Politics has generally been put on hold for Christmas, although some people in the early caucus and primary states might not think so, as they are bombarded with flyers, pamphlets, and phone calls from the various campaigns on an almost daily basis.
The Christmas holiday has served three purposes this year as it relates to the politics. First of all, it provides campaigns, candidates, and voters alike a brief respite from the daily stump speeches, meet-and-greets, interviews, and crowded school gymnasiums. Secondly, it has given pundits and the media a chance to dissect the candidates' Christmas ads, how authentic they are, and how well they connect with voters. And finally, it serves as the impetus of this particular writing: the role of religion in the presidential campaign.
Christmas is obviously a celebration of the birth of Jesus Christ and is probably the single most important holiday of the year for Christians around the world. However, these candidates' Christmas ads do not exist in a vacuum. Rather, they form the latest chapter in a disturbing series of overtures that blur the line between being open about one's faith and overtly trying to appear more religious than one's rivals. And that is very dangerous.
Perhaps the United States has been on this course for years, given the ascendancy of the religious right, composed primarily of conservative evangelical Christians. There have been several high profile cases and news events that have been of the utmost importance to these evangelical voters: assisted suicide, Terri Schiavo, gay marriage bans, and getting closer to overturning Roe vs. Wade due to John Roberts' and Samuel Alito's confirmation to the Supreme Court. The threat from radical Islamic terrorists has also heightened the sense among many people that a religious war between Islam and Christianity is imminent or already upon us. The media have addressed religion in extended documentaries this year, as was done by CNN with its highly acclaimed "God's Warriors."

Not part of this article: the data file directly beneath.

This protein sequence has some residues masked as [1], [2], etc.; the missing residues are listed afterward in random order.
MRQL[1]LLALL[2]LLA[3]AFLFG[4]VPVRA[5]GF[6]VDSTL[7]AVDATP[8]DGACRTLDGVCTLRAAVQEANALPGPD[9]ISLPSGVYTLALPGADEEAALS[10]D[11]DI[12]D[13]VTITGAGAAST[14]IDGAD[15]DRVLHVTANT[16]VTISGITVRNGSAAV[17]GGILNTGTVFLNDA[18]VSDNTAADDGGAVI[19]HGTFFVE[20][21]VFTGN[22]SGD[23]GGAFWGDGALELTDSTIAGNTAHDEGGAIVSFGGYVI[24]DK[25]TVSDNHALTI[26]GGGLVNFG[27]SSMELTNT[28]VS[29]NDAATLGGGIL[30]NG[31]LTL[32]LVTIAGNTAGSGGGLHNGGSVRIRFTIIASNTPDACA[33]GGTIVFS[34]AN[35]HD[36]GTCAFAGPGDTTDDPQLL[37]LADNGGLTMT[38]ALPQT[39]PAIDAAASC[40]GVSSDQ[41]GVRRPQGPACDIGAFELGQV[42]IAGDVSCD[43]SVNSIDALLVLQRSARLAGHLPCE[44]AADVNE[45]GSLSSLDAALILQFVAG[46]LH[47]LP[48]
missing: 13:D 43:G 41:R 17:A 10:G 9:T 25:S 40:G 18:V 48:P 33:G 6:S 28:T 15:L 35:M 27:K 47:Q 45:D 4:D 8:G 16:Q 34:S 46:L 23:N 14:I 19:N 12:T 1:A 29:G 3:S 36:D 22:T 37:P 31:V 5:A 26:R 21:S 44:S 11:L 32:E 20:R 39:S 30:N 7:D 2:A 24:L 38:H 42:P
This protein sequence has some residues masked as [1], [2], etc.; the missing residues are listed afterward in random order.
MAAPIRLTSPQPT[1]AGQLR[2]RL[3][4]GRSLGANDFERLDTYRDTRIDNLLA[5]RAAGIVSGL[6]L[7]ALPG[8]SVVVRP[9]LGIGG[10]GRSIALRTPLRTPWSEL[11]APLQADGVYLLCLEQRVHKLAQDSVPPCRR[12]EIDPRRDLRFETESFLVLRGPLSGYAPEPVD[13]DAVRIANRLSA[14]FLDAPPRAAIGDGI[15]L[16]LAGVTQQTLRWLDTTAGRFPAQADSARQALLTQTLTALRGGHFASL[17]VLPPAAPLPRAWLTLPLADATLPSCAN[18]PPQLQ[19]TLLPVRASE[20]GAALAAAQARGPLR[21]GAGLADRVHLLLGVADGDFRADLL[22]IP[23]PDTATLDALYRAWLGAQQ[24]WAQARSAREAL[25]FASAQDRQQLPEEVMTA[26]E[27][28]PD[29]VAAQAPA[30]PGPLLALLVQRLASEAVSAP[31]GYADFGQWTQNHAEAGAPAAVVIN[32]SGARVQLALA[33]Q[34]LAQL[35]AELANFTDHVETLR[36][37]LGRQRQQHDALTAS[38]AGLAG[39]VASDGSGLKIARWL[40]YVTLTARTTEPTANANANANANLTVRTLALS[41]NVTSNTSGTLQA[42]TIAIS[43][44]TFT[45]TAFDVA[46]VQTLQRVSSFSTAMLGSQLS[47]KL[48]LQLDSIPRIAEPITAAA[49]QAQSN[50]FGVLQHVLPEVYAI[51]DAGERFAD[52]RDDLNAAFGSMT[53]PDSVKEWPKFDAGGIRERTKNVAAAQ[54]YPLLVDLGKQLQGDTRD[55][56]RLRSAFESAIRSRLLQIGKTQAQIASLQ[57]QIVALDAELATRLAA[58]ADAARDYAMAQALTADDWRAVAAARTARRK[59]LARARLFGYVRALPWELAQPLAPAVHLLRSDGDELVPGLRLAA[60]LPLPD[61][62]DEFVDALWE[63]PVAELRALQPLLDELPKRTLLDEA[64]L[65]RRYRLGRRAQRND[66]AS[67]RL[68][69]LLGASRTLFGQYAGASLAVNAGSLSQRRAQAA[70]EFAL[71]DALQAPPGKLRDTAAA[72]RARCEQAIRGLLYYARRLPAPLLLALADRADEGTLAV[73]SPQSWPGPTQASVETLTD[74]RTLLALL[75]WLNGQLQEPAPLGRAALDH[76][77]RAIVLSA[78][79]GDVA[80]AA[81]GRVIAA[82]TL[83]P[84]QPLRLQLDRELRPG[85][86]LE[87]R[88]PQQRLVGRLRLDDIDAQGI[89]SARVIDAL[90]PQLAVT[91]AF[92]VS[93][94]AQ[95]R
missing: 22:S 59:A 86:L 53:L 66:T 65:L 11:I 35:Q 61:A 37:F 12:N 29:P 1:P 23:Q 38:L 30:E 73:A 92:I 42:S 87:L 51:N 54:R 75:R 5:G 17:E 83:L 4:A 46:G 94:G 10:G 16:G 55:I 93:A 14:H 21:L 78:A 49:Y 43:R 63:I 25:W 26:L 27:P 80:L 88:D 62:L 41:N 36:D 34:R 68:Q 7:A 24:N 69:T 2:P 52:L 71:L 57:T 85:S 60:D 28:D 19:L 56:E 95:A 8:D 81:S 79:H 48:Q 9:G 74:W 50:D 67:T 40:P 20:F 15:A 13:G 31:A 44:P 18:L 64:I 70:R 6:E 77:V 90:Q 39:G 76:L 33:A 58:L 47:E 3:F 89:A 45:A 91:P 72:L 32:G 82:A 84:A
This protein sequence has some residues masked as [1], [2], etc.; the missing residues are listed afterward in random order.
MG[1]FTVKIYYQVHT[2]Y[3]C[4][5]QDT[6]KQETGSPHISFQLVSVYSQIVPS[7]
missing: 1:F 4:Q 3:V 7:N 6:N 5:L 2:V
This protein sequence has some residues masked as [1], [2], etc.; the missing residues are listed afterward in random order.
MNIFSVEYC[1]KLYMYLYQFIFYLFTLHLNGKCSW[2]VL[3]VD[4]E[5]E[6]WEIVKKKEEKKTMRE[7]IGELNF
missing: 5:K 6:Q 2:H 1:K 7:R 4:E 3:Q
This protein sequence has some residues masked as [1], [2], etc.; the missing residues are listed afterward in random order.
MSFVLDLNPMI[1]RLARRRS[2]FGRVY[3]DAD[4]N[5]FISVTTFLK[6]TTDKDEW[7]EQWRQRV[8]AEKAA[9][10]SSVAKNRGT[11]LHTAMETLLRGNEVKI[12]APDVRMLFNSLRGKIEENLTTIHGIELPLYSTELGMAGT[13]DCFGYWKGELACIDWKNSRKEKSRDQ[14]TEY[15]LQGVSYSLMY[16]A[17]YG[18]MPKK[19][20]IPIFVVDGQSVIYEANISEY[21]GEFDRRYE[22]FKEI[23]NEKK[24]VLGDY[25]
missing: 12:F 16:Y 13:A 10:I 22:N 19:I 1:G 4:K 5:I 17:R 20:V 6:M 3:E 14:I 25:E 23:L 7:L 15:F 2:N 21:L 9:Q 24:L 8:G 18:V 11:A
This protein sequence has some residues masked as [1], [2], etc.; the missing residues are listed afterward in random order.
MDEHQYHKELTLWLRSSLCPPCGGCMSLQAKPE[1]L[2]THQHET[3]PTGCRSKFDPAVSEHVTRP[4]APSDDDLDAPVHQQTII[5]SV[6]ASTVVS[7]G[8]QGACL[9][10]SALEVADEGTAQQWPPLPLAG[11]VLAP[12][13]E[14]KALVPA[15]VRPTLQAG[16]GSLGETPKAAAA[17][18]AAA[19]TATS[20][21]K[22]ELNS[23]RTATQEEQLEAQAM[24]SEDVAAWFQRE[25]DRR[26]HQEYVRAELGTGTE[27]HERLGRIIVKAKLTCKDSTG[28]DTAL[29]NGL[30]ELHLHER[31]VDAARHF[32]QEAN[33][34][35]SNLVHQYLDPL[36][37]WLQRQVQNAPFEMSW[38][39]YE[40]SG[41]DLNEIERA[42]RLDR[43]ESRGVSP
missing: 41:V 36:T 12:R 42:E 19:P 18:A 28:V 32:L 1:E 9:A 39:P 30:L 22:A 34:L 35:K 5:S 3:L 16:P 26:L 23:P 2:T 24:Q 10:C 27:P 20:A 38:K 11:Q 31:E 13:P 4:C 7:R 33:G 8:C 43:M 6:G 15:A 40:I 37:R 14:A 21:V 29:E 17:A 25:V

Faith has played a leading role in the 2008 presidential campaign as well. CNN sponsored two forums on faith and politics earlier this summer in which the Democratic presidential candidates sat down and discussed the role of faith in their lives while taking questions from members of the audience. These forums were roundly criticized as "a sham, a fraud, and a travesty" by National Clergy Council President the Reverend Bob Schenck.
One of the more innovative aspects of this year's presidential campaign so far has been the YouTube debates. These debates gave regular people a means through which they could confront the candidates directly and pose questions to them that pundits and media professionals might not ask. However, one of the questions at the Republican YouTube debate this fall came from a man holding a Bible and asking sternly if the candidates "believed every word in this book."